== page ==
California Fall Color
Dude, autumn happens here, too.

Posts Tagged ‘fall leaves’

Sierra Primed For Fall

Mon ,26/06/2017

North Lake (6/26/17) Alena Nicholas

Summer has just begun, but all indications are that the Sierra Nevada are now primed for a spectacular autumn.

Convict Lake (6/17) Alena Nicholas

Virginia Lakes (6/17) Alena Nicholas

South Lake (6/17) Alena Nicholas

South Lake (6/17) Alena Nicholas

Rush Creek (6/17) Alena Nicholas

Rush Creek (6/17) Alena Nicholas

June Lake (6/17) Alena Nicholas

June Lake (6/17) Alena Nicholas

Gull Lake (6/17) Alena Nicholas




















Alena Nicholas spent the past week touring the east and west sides of the central Sierra, returning with these beautiful images. She said all the lakes were “pretty much full to capacity” with locals reporting the lakes are as high as they can remember them ever being. Even Grant Lake (in Mono County near June Lake) is full. Alena says the last time she saw it, it was not much more than a stream of water.

Rush Creek (6/17) Alena Nicholas

Rush Creek (6/17) Alena Nicholas

Rush Creek (6/17) Alena Nicholas

Creeks have become mini rivers in places where Alena waded, previously. Now, they’re so full its too unsafe to enter them.

Quaking Aspen (6/17) Alena Nicholas

Rush Creek (6/17) Alena Nicholas

North Lake Creek (6/17) Alena Nicholas








The aspen I’ve seen on springtime trips into the Sierra, and those which Alena captured, are healthy and green with no indication of black spot fungus. Though she also noted several aspen whose branches have been bent or snapped branches from heavy snows. This is particularly evident “along Silver Lake, and up below Sabrina Lake” where “a few of the Aspens seemed to have lost their leaves,” perhaps from broken branches.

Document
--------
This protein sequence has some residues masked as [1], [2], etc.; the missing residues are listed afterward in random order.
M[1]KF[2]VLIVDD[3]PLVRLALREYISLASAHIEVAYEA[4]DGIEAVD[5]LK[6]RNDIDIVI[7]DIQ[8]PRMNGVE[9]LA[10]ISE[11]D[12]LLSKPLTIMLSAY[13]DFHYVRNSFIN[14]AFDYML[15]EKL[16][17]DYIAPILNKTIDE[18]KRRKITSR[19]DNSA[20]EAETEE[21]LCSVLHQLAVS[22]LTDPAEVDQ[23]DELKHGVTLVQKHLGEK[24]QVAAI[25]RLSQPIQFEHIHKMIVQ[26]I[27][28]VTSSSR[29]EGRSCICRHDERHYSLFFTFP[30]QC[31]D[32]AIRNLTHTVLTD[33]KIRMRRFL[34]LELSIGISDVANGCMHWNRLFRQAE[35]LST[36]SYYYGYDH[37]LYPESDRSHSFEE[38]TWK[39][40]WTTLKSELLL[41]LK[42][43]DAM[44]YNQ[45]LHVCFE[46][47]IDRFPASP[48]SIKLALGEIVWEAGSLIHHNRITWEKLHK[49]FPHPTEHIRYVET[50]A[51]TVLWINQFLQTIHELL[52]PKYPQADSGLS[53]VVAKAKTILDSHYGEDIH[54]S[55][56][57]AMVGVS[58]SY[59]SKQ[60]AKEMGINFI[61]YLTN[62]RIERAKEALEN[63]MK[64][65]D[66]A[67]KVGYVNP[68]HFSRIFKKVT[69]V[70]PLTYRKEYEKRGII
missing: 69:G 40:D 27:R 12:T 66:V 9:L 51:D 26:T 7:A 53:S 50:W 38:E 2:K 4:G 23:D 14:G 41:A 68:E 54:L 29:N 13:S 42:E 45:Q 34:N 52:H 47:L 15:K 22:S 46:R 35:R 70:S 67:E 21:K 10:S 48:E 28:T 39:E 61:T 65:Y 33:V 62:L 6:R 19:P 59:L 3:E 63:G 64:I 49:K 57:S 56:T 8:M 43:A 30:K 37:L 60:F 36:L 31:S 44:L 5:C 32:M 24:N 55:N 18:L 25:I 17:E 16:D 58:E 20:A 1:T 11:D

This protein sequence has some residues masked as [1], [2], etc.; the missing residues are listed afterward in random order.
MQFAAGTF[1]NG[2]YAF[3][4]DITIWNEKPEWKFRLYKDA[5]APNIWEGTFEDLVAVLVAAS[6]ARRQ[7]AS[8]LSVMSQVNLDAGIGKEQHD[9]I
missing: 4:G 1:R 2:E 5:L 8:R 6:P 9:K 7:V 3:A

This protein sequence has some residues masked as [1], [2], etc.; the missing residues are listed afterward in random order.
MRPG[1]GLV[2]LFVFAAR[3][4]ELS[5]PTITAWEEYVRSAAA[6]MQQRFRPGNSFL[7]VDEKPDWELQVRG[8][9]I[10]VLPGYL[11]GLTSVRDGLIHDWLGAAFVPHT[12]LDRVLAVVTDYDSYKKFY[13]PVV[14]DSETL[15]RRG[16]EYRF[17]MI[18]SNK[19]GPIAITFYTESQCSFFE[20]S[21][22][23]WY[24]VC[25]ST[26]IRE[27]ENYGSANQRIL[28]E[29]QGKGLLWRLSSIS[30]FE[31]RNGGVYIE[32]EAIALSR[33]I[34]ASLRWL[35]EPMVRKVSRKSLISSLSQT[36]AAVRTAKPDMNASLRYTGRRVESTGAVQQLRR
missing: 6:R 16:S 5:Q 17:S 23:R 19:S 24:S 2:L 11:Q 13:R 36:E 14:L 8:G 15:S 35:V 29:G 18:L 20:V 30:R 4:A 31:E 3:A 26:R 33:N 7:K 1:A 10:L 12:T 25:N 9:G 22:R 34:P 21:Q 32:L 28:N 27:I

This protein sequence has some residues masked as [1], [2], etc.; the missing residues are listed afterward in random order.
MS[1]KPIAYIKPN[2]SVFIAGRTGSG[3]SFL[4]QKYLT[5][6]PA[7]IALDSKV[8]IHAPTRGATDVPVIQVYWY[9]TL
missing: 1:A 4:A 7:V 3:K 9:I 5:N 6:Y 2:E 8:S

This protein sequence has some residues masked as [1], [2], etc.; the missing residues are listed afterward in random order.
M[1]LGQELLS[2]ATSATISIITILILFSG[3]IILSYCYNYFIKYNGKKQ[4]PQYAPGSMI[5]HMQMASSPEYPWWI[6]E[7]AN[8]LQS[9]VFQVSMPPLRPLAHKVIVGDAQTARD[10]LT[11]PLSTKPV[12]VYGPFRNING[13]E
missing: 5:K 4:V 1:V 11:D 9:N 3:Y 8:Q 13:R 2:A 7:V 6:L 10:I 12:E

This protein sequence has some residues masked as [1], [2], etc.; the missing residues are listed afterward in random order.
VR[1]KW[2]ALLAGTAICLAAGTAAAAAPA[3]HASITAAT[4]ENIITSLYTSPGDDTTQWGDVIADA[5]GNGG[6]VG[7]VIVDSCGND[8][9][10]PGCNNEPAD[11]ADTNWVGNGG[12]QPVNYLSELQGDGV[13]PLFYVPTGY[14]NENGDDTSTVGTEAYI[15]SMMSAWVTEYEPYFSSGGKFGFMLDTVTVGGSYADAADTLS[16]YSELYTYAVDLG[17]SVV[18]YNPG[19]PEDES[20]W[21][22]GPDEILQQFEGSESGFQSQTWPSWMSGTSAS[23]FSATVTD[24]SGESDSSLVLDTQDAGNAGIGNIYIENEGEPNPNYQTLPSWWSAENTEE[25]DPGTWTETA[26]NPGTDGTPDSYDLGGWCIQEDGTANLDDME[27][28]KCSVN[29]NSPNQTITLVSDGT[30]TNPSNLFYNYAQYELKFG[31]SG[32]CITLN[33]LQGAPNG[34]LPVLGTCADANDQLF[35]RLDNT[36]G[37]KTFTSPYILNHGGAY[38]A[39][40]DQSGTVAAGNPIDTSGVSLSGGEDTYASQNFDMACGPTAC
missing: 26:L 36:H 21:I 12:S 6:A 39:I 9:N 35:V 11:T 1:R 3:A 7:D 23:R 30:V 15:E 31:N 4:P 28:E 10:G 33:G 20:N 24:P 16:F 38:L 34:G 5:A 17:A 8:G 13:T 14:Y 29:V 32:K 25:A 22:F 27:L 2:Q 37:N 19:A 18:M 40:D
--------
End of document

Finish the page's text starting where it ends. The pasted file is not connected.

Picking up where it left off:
Bishop Creek Meadow (6/17) Alena Nicholas

Western Blue Flag iris, Rush Creek (6/17) Alena Nicholas

Gull Lake (6/17) Alena Nicholas

Western Tiger Swallowtail and willow (6/17) Alena Nicholas

Mule Deer, Rush Creek Meadows (6/17) Alena Nicholas

Mule Deer, Rush Creek Meadows (6/17) Alena Nicholas














Alena reports meadows as being lush green and full of wildflowers and wildlife. At higher elevations, like Virginia Lakes, there’s still a good amount of snow melting with waterfalls everywhere. I returned from the east coast this past week, flying over the snowcapped Sierra which looked more like they do in March, than June.

Mono Lake (6/17) Alena Nicholas

What does this all mean for fall color spotters, leaf peepers and photographers? In past years when there’s been a lot of water, the autumn show seems to start slightly later (a few days to a week) and last longer. That’s because the leaves are healthier and less likely to dry out and drop sooner.

As for the intensity of the color, that all depends on autumn weather.  As, once days begin to shorten and trees stop producing chlorophyll, as long as the days remain warm and the nights cold (clear skies), autumn color should be intense and vibrant.